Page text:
Where charity does not exist self-love is present and consequently hatred towards all who do not show favor to self. As a result they see in the neighbor nothing except his evil. Or if they do see anything good they either perceive it as nothing or else place a bad interpretation on it. It is altogether otherwise with those with whom charity is present. ...[W]ith those who have no charity, a feeling of hatred is manifest in every single thing; they wish to try everyone and indeed to pass judgement on them. Their one desire is to discover what is evil in them, all the time having it in mind to condemn, punish, and torment. But those who have charity hardly notice the evil in another person, but instead notice all the goods and truths that are his; and on his evils and falsities they place a good interpretation. Of such a nature are all angels, it being something they have from the Lord, who bends everything evil into good. (Arcana Coelestia 1079:2)

Tuesday, August 18, 2009

Back to the Basics

I haven't posted much recently due to working on finishing the first draft of my dissertation and getting ready to head to Europe in the fall. (Stay tuned for some posts about the New Church in Europe and some more bite-sized bits from my dissertation.)

In my research I ran across an old favorite passage that's been helpful to me in working on my dissertation and is just a great summary of the important, basic points of religion. Enjoy! (Read the whole thing if you have the time.)
The laws of our religion are that one God is to be worshiped; that adulteries, thefts, murders, false witness, must be shunned; thus also frauds, unlawful gains, hatreds, revenge, lies, blasphemies, and many other things that are mentioned not alone in the Decalogue but everywhere else in the Word…. When man shuns these because they are opposed to the Word, and thence opposed to God, and because they are from hell, then man lives according to the laws of his religion, and so far as he lives according to his religion is he led by the Lord…. Moreover, he is daily taught by the Lord what he must do and what he must say, also what he must preach or what he must write; for when evils are removed he is continually under the Lord's guidance and in enlightenment. Yet he is not led and taught immediately by any dictate, or by any perceptible inspiration, but by an influx into his spiritual delight, from which he has perception according to the truths of which his understanding consists. When he acts from this influx, he appears to be acting as if from himself, and yet he acknowledges in heart that it is from the Lord. (Apocalypse Explaine 825:3)

Saturday, August 8, 2009

A Good Sermon on Wisdom and Marriage

In mid-July I went to lay-led Sunday service at the Glendale New Church. Max Blair was the lay leader for that week and the sermon he picked for us to read was a sermon that Rev. Dan Goodenough preached in 1981 titled "The Rib of Man" (PDF).

As you might guess from the title, it's about the story from Genesis 2 of woman being created out of the rib of man. But it's not so much an exposition of that story as an exploration of some of the teachings about the importance of a husband developing wisdom in marriage.

Talking about the differences between men and women is a difficult thing to do without seeming to denigrate either sex but Goodenough does a good job of it. Here's one example:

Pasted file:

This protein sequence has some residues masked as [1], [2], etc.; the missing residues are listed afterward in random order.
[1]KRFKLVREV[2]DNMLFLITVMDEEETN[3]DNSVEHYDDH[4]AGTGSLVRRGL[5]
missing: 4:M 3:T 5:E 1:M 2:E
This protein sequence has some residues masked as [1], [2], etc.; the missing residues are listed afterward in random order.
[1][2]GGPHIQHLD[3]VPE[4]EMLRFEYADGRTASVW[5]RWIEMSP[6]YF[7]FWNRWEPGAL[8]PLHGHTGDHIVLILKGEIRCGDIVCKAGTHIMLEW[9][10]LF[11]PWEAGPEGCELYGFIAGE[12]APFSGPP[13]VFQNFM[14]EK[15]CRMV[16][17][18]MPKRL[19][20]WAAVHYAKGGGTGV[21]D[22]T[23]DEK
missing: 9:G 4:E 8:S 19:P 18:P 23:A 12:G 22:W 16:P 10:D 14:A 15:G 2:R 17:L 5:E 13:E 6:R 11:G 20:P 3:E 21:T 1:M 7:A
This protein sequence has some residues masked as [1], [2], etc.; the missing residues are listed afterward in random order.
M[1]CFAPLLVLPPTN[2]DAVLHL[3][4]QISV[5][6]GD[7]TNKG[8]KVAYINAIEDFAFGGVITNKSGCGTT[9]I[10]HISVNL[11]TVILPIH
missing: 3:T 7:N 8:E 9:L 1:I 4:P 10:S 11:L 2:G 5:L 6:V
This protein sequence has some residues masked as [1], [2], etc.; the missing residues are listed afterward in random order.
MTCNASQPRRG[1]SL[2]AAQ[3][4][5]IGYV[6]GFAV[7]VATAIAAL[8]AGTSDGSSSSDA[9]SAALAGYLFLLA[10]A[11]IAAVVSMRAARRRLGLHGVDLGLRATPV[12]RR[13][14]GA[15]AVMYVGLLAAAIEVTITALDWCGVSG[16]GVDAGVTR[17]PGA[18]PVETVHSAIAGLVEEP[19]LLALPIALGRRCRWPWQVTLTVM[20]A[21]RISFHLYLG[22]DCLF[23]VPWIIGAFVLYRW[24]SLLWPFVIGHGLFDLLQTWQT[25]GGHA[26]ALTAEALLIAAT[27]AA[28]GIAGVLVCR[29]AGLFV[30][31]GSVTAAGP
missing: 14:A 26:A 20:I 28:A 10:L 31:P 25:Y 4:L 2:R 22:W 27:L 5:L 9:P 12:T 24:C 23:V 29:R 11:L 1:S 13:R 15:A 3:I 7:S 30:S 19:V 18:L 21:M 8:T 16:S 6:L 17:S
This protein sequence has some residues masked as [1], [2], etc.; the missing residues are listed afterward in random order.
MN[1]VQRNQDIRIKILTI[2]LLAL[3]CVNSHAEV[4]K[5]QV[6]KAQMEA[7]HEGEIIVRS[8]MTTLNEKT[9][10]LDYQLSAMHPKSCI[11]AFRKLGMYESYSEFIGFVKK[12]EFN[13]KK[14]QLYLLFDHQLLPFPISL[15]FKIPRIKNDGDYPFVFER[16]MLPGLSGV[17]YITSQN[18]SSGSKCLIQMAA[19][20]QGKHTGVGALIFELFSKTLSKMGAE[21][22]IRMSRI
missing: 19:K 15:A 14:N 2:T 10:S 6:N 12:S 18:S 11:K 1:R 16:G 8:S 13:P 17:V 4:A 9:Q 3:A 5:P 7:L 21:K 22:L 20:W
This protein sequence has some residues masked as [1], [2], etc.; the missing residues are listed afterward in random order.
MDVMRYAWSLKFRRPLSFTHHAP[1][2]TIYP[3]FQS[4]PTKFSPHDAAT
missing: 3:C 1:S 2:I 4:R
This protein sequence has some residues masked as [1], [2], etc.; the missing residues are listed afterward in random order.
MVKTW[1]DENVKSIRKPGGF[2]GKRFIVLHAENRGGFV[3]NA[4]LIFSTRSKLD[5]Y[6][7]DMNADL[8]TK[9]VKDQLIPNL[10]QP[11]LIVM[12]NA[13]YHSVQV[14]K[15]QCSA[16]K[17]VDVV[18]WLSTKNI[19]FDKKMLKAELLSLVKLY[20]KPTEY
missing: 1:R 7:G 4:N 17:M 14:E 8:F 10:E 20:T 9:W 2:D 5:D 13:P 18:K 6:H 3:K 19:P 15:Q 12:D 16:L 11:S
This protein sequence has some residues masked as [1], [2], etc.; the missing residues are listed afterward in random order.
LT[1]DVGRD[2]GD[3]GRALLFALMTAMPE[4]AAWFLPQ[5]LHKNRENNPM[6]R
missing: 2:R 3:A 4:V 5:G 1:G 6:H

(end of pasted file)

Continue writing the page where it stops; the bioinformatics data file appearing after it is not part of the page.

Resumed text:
Though [a husband's] rational wisdom can and should climb into a light in which his wife is not, she enjoys a wisdom of perception of states which is too deep for him to fathom. Both of these distinctive kinds of wisdom, together with the moral wisdom which husband and wife should share (Conjugial Love 163-168) are necessary for the growth of the church in them. A man's rational insights are no more infallible than a woman's intuitions; neither husband nor wife is in a position superior to the other, so as to instruct or dominate from above.
Here are a couple of other things I like about this sermon:
  • It has a good discussion of what real wisdom is and what it isn't.
  • It doesn't forget about unmarried people, as many sermons about marriage do.
  • It has a funny analogy about waiting for a man's wisdom.
  • It talks about the use of arguing.
  • And I really like the point he ends on.

Thursday, August 6, 2009

Reflection: Everyone is a Teacher

I'm trying something new. So far I've stuck to telling you about things that other people have written and said and I've tried to stay under 300 words per post. I want to try occasionally sharing some of my thoughts and going way over 300 words. I'm going to call them reflections. Here's the first one; let me know what you think.


I was recently on the staff for the first time at a church camp. I did a couple of worship services and a talk. As I prepared for the camp before getting there I was thinking about the topic for the week and what sorts of things were important to know about the topic, what sorts of things people might be confused about, etc.

For the first two days of the camp, though, I wasn’t leading anything just attending things. And I started to notice that I was learning things from other people. Believe me, I know that it’s painfully obvious, but I realized that I wasn’t the only person there that the Lord was using to teach people. And it wasn’t just the other ministers there that I was learning from. I was learning from women as well as men, people older than me and people younger than me, people who had probably read the Word more than me and people who had probably read it less. And I realized that the Lord is happy to use anyone and everyone to teach people the truth and lead them to heaven.